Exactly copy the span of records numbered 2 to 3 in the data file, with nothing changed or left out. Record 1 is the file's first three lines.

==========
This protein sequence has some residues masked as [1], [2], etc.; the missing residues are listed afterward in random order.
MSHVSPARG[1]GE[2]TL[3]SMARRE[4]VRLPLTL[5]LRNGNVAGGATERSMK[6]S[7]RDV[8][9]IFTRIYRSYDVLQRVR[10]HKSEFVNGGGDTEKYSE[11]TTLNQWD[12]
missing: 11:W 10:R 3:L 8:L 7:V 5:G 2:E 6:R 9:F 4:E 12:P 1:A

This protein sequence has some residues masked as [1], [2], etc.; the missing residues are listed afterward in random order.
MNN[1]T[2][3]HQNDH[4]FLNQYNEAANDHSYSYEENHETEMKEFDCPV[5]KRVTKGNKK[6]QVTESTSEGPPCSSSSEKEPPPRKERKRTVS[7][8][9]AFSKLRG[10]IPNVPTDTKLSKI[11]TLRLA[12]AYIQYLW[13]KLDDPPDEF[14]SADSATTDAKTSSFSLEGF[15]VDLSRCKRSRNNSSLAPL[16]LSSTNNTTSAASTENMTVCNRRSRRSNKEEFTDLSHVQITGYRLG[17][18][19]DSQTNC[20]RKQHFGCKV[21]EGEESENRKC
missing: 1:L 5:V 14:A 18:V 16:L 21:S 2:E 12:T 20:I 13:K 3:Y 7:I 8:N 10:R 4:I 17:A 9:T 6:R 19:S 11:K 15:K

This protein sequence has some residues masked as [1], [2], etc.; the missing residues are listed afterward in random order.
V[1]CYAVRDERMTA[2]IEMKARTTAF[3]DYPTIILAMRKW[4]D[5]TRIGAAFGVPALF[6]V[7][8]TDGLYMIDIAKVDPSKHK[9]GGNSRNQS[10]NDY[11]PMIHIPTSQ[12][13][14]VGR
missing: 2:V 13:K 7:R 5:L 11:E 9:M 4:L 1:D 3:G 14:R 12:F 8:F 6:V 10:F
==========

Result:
This protein sequence has some residues masked as [1], [2], etc.; the missing residues are listed afterward in random order.
MNN[1]T[2][3]HQNDH[4]FLNQYNEAANDHSYSYEENHETEMKEFDCPV[5]KRVTKGNKK[6]QVTESTSEGPPCSSSSEKEPPPRKERKRTVS[7][8][9]AFSKLRG[10]IPNVPTDTKLSKI[11]TLRLA[12]AYIQYLW[13]KLDDPPDEF[14]SADSATTDAKTSSFSLEGF[15]VDLSRCKRSRNNSSLAPL[16]LSSTNNTTSAASTENMTVCNRRSRRSNKEEFTDLSHVQITGYRLG[17][18][19]DSQTNC[20]RKQHFGCKV[21]EGEESENRKC
missing: 1:L 5:V 14:A 18:V 16:L 21:S 2:E 12:T 20:I 13:K 3:Y 7:I 8:N 10:R 4:I 17:A 9:T 6:R 19:S 11:K 15:K

This protein sequence has some residues masked as [1], [2], etc.; the missing residues are listed afterward in random order.
V[1]CYAVRDERMTA[2]IEMKARTTAF[3]DYPTIILAMRKW[4]D[5]TRIGAAFGVPALF[6]V[7][8]TDGLYMIDIAKVDPSKHK[9]GGNSRNQS[10]NDY[11]PMIHIPTSQ[12][13][14]VGR
missing: 2:V 13:K 7:R 5:L 11:E 9:M 4:L 1:D 3:G 14:R 12:F 8:F 6:V 10:F